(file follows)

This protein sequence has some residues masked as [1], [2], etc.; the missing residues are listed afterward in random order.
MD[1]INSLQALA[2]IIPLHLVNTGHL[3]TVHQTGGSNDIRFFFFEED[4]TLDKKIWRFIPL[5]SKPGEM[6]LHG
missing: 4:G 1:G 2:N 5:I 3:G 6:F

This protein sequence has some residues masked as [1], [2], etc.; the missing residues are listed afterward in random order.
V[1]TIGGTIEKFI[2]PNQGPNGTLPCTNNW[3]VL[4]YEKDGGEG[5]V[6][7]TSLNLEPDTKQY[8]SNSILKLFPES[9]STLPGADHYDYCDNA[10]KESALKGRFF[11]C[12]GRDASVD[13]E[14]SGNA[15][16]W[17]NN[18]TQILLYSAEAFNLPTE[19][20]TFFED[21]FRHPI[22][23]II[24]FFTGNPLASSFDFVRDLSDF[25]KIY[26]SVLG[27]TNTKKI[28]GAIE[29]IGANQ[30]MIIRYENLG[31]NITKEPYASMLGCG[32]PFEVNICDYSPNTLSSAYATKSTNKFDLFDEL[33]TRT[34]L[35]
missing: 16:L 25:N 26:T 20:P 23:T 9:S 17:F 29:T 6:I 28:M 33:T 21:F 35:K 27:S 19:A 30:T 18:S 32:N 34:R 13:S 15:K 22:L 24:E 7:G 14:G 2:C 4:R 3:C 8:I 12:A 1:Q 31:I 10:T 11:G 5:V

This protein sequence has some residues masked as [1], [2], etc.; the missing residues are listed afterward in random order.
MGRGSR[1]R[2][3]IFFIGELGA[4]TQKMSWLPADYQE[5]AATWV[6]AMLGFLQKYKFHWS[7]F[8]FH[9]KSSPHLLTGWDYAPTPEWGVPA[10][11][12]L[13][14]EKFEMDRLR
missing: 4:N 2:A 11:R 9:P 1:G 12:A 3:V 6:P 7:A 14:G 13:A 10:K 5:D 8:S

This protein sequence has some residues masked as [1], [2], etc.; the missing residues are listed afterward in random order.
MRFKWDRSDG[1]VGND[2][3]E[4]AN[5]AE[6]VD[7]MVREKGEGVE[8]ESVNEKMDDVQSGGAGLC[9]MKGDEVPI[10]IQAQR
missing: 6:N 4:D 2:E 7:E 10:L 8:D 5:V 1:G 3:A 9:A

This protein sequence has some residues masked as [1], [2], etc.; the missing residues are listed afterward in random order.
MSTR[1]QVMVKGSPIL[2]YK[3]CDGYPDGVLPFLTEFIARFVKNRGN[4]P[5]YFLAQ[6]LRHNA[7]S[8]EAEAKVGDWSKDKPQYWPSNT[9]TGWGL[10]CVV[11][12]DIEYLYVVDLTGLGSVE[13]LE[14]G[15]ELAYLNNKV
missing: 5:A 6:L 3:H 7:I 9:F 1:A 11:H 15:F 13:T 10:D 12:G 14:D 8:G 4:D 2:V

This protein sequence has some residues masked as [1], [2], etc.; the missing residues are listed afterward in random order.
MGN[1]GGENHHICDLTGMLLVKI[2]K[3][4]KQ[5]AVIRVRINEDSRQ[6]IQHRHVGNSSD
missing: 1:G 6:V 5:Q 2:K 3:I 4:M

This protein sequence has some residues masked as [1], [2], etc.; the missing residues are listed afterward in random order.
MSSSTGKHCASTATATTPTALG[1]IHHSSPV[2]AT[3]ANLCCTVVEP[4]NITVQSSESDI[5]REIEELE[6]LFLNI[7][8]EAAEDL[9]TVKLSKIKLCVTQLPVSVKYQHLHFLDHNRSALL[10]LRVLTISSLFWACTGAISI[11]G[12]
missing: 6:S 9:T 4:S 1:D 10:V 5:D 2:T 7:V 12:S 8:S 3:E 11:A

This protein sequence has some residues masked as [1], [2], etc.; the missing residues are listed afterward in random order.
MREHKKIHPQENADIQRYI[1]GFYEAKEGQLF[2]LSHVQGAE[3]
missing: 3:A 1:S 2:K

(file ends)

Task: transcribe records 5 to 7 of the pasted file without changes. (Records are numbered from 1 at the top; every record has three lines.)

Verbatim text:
This protein sequence has some residues masked as [1], [2], etc.; the missing residues are listed afterward in random order.
MSTR[1]QVMVKGSPIL[2]YK[3]CDGYPDGVLPFLTEFIARFVKNRGN[4]P[5]YFLAQ[6]LRHNA[7]S[8]EAEAKVGDWSKDKPQYWPSNT[9]TGWGL[10]CVV[11][12]DIEYLYVVDLTGLGSVE[13]LE[14]G[15]ELAYLNNKV
missing: 5:A 6:L 3:H 7:I 9:F 1:A 11:H 15:F 13:T 10:D 12:G 14:D 8:G 4:D 2:V

This protein sequence has some residues masked as [1], [2], etc.; the missing residues are listed afterward in random order.
MGN[1]GGENHHICDLTGMLLVKI[2]K[3][4]KQ[5]AVIRVRINEDSRQ[6]IQHRHVGNSSD
missing: 1:G 6:V 5:Q 2:K 3:I 4:M

This protein sequence has some residues masked as [1], [2], etc.; the missing residues are listed afterward in random order.
MSSSTGKHCASTATATTPTALG[1]IHHSSPV[2]AT[3]ANLCCTVVEP[4]NITVQSSESDI[5]REIEELE[6]LFLNI[7][8]EAAEDL[9]TVKLSKIKLCVTQLPVSVKYQHLHFLDHNRSALL[10]LRVLTISSLFWACTGAISI[11]G[12]
missing: 6:S 9:T 4:S 1:D 10:V 5:D 2:T 7:V 12:S 8:S 3:E 11:A